City residents rely upon the government of the City and County to deliver many important services affecting the health, vitality and economy of San Francisco. These include services related to the maintenance and cleanliness of streets and parks, health care, emergency services, transportation and public works. Recognizing the difficult economic times the City faces, preservation and enhancement of such services can be achieved only by ensuring that City services are delivered in an efficient, cost- effective manner, and that government waste and unnecessary bureaucracy are curtailed to the greatest extent possible.
It is often difficult for individual San Franciscans to judge the effectiveness and efficiency of local government in providing direct services to residents because of the size and complexity of City government. Consistent with the goals of open government, City government should establish tools to enable residents to assess the effectiveness and efficiency of City services; to compare the City’s progress in delivering such services to that of other cities, counties and government agencies; and, where appropriate, to adopt “best practices” used in other jurisdictions when consistent with the goals of San Francisco residents.
The San Francisco Controller is uniquely situated to provide objective, rigorous measurement of City service levels and effectiveness because the Controller is already charged with assessment of departmental performance and fiscal soundness. In addition, the Controller is appointed to a ten-year term, and therefore is sufficiently independent to render impartial assessments of the City’s provision of public services.
Therefore, this Charter Amendment:
Establishes the Controller as the City Services Auditor, with the authority to conduct independent management and performance audits of departments providing services to San Francisco residents;
Instructs the Controller/City Services Auditor to publish comparisons of the performance of San Francisco departments, the services they deliver, and the outcomes they achieve with other public agencies;
Requires that the Controller/City Services Auditor perform comprehensive financial and performance audits of selected City departments each year;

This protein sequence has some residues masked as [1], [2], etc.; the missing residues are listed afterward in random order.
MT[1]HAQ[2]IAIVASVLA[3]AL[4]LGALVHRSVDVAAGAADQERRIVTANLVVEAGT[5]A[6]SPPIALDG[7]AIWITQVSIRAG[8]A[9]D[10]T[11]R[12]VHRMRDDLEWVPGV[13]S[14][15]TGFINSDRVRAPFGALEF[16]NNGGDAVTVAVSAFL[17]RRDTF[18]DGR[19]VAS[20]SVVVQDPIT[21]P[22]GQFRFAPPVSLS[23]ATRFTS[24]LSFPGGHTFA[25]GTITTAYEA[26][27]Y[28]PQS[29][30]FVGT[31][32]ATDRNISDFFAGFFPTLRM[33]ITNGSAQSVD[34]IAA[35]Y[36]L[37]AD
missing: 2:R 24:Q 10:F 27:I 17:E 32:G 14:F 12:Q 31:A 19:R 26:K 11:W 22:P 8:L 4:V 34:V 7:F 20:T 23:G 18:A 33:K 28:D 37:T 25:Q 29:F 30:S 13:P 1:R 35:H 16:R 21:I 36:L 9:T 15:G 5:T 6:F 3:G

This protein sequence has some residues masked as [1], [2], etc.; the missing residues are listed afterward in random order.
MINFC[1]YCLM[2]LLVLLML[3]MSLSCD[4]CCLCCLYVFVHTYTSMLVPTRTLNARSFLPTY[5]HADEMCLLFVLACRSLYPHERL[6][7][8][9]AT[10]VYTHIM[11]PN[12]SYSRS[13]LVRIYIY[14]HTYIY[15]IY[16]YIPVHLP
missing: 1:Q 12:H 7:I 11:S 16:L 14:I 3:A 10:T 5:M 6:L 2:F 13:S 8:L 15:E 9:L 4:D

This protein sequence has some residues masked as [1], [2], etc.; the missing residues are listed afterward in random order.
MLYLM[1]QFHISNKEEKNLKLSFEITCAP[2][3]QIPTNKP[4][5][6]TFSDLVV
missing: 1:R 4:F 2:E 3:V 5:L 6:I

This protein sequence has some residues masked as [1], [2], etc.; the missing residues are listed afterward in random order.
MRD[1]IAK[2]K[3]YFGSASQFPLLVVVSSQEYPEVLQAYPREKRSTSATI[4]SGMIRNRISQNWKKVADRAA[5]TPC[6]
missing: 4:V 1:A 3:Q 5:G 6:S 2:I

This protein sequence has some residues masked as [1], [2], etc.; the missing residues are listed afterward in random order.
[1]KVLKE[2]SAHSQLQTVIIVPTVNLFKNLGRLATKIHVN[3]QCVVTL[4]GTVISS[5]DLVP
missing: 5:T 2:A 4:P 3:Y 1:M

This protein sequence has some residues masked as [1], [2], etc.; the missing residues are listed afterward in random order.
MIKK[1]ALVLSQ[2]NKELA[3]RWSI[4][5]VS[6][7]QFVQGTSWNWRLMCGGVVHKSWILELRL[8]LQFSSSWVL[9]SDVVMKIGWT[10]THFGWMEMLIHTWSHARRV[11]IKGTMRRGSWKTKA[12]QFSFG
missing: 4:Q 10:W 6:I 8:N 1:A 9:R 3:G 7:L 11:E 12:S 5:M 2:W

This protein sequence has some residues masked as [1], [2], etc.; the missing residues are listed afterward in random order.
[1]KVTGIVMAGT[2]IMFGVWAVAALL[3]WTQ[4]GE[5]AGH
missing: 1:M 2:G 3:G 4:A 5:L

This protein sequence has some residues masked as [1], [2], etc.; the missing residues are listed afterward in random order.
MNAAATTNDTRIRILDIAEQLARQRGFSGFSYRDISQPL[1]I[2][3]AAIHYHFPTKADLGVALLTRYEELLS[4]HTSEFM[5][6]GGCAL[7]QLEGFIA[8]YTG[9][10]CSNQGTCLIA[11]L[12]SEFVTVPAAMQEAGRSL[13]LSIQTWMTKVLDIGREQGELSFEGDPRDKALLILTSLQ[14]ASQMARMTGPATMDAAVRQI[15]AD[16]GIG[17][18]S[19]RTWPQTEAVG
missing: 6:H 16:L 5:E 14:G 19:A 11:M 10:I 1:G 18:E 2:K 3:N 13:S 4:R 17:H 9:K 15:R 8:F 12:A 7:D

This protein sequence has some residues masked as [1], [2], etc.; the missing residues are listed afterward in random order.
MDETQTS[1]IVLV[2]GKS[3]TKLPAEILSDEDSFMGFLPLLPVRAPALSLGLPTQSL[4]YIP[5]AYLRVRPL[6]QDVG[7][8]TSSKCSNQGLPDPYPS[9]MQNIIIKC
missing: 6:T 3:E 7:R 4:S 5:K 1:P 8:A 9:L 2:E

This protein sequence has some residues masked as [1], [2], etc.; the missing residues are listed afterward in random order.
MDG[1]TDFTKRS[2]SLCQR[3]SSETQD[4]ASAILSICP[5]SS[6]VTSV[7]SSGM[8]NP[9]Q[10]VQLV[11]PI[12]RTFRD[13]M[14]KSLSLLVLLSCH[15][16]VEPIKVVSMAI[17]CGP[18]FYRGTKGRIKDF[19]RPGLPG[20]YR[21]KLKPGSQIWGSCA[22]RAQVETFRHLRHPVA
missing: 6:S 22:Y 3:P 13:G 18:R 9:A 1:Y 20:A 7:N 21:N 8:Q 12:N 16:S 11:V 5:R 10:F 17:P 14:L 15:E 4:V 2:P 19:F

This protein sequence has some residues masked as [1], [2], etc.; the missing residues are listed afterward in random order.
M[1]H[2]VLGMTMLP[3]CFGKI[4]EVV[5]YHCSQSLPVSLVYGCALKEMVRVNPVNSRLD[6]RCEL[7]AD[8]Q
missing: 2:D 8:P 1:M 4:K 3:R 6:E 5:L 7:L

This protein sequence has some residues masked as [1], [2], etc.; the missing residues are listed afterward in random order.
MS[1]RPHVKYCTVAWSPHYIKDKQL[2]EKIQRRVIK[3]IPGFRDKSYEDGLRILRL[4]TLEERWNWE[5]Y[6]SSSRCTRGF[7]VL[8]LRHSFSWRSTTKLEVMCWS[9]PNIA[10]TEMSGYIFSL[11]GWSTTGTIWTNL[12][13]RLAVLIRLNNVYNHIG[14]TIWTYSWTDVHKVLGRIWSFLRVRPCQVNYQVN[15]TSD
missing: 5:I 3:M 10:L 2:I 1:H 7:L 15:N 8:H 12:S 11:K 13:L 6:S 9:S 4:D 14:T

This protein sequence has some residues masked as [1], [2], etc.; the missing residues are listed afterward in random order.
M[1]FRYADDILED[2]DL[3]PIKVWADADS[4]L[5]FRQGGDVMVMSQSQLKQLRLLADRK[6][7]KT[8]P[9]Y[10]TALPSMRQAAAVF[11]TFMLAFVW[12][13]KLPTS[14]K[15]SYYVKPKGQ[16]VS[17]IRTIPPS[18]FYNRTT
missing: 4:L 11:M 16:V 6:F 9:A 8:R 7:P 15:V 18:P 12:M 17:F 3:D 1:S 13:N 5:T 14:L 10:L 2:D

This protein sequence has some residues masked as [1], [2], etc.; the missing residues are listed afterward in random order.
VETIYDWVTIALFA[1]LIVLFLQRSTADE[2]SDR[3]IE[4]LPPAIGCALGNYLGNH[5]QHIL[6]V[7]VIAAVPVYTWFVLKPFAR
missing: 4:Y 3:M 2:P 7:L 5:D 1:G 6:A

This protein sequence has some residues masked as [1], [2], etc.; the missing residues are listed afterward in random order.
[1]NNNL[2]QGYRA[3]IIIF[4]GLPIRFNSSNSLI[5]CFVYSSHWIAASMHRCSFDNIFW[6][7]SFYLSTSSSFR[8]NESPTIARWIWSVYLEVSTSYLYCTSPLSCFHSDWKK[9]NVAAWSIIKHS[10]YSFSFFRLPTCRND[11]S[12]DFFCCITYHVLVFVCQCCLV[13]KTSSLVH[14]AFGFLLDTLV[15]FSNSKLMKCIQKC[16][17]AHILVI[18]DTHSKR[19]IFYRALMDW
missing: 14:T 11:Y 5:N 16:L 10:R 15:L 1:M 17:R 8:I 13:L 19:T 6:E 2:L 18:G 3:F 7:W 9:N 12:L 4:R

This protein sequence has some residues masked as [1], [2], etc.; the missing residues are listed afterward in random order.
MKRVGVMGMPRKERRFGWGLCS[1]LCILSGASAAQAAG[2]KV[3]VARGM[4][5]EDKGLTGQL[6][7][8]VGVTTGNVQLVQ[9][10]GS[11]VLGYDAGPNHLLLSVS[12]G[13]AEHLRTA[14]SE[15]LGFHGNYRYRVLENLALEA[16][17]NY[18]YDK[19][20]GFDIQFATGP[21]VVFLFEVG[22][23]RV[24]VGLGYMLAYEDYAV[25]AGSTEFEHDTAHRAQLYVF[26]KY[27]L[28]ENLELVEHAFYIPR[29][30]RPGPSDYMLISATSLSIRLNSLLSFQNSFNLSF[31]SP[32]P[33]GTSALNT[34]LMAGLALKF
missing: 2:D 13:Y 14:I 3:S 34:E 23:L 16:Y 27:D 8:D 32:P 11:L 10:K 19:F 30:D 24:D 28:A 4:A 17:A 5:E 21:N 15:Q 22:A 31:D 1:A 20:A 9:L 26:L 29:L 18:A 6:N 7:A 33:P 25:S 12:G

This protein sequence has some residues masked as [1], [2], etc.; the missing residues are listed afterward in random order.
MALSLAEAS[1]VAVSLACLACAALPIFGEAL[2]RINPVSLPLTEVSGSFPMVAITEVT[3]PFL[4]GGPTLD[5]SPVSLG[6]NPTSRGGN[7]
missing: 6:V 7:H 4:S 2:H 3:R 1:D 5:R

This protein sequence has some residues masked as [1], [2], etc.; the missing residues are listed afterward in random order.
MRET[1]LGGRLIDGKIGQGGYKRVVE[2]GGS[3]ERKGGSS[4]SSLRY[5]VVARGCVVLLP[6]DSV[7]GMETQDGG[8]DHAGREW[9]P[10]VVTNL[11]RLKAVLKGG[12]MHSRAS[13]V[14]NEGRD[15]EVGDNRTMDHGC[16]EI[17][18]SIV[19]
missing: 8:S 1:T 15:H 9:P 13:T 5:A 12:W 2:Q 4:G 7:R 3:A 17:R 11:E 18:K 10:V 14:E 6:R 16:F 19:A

Mandates that the Controller/City Services Auditor review standards for street and park maintenance in consultation with responsible City departments and perform an annual Clean Streets/Clean Parks audit to track whether these standards are met;
Provides the Controller/City Services Auditor the authority to review Citywide standards for government contracting processes and the development of “Requests For Proposals” to ensure that the selection process is fair and unbiased;
Prohibits conflicts of interest in the auditing process by preventing companies that have participated in departmental operations from acting as outside auditors, requiring that all employees participating in audits be designated confidential employees for labor-relations purposes, and permitting the Controller to obtain outside independent assistance when in-house employees are subject to potential conflicts of interest;
Requires the Controller/City Services Auditor to administer and publicize a whistleblower hotline and website for citizens and employees to report wrongdoing, waste, inefficient practices and poor performance in City government and service delivery;
Authorizes the Citizens’ General Obligation Bond Oversight Committee to also function as an independent Citizens Audit Review Board to advise the Controller/City Services Auditor, to recommend departments in need of comprehensive audit, and to review citizen complaints received through the whistleblower program; and
Provides a dedicated source of revenue equivalent to two-tenths of one percent of the budget of the City and County of San Francisco.
(Added November 2003)